The Red Book Of Animal Stories - online children's book

Stories of Animals, Fantastic and Mundane, Edited By Andrew Lang

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unhappy indeed about her. Princess appeared quite to understand, and to enter into all the trouble and anxiety, and went about sad and drooping. The doctor was very anxious that his patient, who was extremely weak, should take plenty of nourishing food ; but nothing seemed to tempt her fancy.
One thing after another was tried—soup, jelly, game —all of no use. The invalid declared she could touch none of them, and poor Miss H. felt in despair.
One morning, as she was sitting by her mother's bedside, and trying to coax her to eat something, the door, which was slightly ajar, was pushed open, and Princess ran in quite gaily. She jumped on the bed, and, with an important air, laid down on her mistress's cover­let a bird she had caught and brought her.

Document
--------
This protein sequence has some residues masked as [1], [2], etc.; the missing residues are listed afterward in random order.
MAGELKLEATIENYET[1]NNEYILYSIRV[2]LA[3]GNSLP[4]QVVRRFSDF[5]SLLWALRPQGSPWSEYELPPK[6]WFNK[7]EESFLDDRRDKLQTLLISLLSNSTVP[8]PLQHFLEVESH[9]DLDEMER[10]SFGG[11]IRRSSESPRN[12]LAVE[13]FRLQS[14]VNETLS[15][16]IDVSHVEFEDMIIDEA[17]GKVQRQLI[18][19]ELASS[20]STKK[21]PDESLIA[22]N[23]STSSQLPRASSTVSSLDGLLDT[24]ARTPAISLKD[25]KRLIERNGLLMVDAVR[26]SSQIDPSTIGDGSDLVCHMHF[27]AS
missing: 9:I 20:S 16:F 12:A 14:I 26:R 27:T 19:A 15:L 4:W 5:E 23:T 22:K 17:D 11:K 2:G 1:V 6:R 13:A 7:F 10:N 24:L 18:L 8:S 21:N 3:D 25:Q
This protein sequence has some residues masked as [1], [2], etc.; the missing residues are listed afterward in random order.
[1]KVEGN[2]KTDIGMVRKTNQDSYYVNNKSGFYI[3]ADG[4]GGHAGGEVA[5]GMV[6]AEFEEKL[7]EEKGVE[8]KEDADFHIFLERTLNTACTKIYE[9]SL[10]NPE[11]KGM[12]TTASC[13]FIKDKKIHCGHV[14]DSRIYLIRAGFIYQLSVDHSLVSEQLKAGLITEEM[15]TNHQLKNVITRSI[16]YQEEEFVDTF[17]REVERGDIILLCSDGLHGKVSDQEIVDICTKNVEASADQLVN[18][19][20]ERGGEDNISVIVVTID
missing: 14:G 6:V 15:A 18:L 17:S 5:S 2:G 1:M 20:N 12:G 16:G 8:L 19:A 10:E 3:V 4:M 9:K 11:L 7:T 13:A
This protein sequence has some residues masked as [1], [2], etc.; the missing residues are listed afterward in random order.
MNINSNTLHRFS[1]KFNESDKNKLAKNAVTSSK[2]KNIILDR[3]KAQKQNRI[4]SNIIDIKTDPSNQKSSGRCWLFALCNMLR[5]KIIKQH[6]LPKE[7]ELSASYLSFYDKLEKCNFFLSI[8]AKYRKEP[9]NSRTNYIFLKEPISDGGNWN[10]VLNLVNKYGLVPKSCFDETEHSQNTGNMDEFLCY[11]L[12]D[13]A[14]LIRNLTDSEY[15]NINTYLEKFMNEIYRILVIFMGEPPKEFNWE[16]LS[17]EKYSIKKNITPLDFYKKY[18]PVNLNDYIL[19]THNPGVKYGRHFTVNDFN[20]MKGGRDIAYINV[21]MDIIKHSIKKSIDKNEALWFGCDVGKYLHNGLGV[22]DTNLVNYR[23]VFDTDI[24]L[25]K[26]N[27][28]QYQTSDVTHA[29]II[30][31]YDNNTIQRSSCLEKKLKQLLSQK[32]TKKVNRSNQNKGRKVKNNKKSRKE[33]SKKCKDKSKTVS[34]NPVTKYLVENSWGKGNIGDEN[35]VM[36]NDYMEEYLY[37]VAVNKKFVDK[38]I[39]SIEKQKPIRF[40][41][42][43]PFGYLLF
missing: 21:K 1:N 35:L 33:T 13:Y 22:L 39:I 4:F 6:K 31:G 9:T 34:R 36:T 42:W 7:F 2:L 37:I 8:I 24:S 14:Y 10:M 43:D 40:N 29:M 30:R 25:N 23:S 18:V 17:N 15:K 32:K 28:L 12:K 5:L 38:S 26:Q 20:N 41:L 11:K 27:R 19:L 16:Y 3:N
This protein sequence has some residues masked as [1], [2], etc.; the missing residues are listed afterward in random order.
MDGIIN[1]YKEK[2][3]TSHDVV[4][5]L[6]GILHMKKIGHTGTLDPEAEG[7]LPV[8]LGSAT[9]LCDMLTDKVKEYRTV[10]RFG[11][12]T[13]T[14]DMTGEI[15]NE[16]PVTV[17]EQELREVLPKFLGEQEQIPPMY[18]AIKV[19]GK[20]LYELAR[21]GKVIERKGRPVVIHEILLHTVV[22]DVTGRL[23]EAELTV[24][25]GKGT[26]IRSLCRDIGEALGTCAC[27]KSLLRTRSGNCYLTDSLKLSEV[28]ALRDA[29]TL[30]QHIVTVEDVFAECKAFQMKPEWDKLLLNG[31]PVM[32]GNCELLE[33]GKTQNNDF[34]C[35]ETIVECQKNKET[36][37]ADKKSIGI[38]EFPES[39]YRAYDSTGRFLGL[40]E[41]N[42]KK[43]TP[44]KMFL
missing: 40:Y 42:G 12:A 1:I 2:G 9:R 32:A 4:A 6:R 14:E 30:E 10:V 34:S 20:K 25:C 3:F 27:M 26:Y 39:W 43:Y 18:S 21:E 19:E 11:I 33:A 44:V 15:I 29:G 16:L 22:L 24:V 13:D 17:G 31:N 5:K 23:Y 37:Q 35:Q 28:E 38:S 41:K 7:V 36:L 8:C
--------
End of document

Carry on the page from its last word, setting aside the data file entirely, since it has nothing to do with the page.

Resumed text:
Both Mrs. and Miss H. declared afterwards that they were sure Princess thought she had found the very thing with which to tempt a sick appetite.
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